PEARL HARBOR, Hawaii
Some 60,000 United States military personnel were stationed on the Hawaiian island of Oahu on December 7, 1941 when forces of the Japanese Empire attacked. Some 2,402 servicemen and women died that day.
As the 70th anniversary of the “Day of Infamy” arrived in 2011, it was interesting to note that fewer and fewer of the attack’s survivors were still alive. The youngest of them was about 88 years of age.
No exact estimate was given as to the number of Pearl Harbor survivors who were still alive in 2011. A surprisingly large number of them, however, planned to attend a week’s worth of commemorations here. (Many showed up last year for the dedication of a new visitor center.)
Optimistic calculations put the number of survivors in 2011 at no more than 2,700 (check out their website). The march of time will no doubt winnow that number significantly by the time the 75th anniversary rolls around in 2016.
Vin Scully, the legendary announcer of the Los Angeles Dodgers, makes a point of telling his listeners each year that Americans don’t do enough to remember and recognize the heroes of World War II. He specifically mentions D-Day 1944 in his June 6 broadcasts each summer. I was reminded this past Veterans Day, November 11, of my time with the 3rd Army in Baghdad; I was saddened to learn my old unit had been sent over for a fourth tour of duty – something the Army had earlier promised them they would not do.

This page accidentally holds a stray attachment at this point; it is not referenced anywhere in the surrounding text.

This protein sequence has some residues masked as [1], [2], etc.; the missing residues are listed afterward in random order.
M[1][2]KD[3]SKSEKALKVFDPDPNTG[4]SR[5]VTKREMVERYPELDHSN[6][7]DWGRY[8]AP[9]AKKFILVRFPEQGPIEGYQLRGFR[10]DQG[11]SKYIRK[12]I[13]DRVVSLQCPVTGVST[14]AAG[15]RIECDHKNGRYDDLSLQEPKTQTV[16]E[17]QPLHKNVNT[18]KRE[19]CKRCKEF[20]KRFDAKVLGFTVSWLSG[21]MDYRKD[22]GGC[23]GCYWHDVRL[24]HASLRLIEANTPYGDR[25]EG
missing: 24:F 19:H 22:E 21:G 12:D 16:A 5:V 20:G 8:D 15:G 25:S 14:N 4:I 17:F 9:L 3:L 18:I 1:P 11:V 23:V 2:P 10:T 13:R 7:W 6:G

It is sobering to recall the events of that sad day so many years ago; but the reminders, such as the stark memorial to the sunken USS Arizona, will remain long after the last survivor is gone.
Please take a moment on Pearl Harbor Day – this year and every year – to have your own remembrance.
December 2, 2011